• Agricultural and energy challenges are interlinked, indicating that the region has hit a biomass ceiling where the demand for biomass for fuel, fodder and food is in the same order of magnitude as the annual increment of biomass production
  • The widespread use of traditional biomass for cooking leads to large-scale loss of organic matter and nutrients from agricultural soils, which hinders productivity improvements


  • Shifting away from traditional biomass – by producing modern bioenergy on croplands or through other local energy innovations – could thus be important for transforming agriculture.
  • Creating incentives for the livestock sector to reduce the number of animals raised, or to plant fodder on current croplands could be alternative options to respond to the biomass shortage.


The water (WEAP) and long-term energy (LEAP) planning toolkits enabled joint learning between stakeholders from the agriculture, energy, water and environment sectors.

The nexus toolkit revealed and analysed interlinkages between these sectors, resource allocations, and environmental impacts.

Potential benefits and opportunities were furthermore uncovered: for instance, improved management practices requiring only small changes in hydropower dam operation rules would meet both environmental flow requirements and energy production goals, albeit with slightly larger inter-annual variation in energy production. Moreover, if upstream irrigation dams allow for higher downstream flows during the dry season, the result would benefit hydropower production, and ensure that environmental flow requirements are met.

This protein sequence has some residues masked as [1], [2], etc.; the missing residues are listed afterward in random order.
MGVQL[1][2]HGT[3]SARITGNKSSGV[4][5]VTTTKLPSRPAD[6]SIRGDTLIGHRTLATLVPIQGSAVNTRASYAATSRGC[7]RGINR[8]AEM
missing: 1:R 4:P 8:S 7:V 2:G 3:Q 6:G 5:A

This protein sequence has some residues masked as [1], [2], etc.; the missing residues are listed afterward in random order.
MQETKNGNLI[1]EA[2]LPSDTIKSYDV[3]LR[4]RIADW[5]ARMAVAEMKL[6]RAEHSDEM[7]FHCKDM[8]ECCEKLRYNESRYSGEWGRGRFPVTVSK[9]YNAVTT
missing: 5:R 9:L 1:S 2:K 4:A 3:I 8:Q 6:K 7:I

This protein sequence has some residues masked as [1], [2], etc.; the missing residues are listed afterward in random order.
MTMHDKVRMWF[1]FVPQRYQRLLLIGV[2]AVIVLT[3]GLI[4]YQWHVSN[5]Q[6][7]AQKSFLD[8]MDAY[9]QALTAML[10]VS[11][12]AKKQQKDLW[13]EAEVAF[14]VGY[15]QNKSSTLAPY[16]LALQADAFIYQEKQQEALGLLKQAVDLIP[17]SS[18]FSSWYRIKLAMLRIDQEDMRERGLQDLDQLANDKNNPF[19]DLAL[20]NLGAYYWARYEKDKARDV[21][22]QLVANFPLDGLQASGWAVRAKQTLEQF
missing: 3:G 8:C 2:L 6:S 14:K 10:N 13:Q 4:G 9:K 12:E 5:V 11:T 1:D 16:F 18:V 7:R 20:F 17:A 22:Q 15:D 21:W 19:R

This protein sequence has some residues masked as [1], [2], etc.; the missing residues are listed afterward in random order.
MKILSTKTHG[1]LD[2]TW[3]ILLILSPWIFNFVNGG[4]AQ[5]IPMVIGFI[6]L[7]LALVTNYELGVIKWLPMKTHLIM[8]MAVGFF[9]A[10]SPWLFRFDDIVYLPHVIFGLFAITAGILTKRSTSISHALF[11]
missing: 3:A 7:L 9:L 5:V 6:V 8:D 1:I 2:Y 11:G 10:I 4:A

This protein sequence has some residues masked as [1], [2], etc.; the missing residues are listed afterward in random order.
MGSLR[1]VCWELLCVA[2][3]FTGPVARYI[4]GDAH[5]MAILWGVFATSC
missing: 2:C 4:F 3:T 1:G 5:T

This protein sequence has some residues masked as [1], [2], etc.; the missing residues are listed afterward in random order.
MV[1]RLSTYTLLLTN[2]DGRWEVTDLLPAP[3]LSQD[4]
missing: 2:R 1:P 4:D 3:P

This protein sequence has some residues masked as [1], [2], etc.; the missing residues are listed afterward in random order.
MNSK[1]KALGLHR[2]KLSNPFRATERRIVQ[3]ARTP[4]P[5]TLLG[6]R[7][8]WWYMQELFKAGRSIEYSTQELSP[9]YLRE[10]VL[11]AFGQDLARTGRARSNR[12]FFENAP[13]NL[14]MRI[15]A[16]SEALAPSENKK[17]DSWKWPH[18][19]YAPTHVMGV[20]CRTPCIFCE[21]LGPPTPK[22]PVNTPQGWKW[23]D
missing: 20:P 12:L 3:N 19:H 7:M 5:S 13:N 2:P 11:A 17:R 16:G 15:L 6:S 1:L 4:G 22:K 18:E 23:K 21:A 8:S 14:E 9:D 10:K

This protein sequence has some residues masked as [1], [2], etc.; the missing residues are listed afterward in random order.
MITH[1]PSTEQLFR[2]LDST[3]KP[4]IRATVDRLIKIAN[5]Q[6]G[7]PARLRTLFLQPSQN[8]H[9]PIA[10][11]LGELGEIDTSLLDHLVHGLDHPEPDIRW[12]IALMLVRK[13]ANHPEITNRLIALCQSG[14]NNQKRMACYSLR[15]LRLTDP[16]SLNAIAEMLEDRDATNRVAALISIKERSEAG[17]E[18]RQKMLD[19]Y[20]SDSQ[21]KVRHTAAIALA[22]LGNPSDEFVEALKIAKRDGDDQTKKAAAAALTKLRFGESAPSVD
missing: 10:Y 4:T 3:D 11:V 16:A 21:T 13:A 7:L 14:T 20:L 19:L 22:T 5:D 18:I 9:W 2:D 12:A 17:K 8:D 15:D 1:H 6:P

Lessons Learnt

  • The SEI nexus toolkit helps planners at national and basin levels to better understand the complex relationships between different resource sectors.
  • It has also shown how some easily implemented measures could yield major win-win outcomes for agriculture, energy and environmental planning.
  • To achieve Ethiopia’s planned transformation in the agricultural sector, and to support energy transitions, several resource-use issues need to be tackled. The nexus approach and toolkit provide insights that can empower Ethiopia’s planners to achieve their sustainability objectives as the country progresses.
  • It can also provide answers to allocation questions beyond the project region – for Ethiopia’s entire growing population and urbanising environment.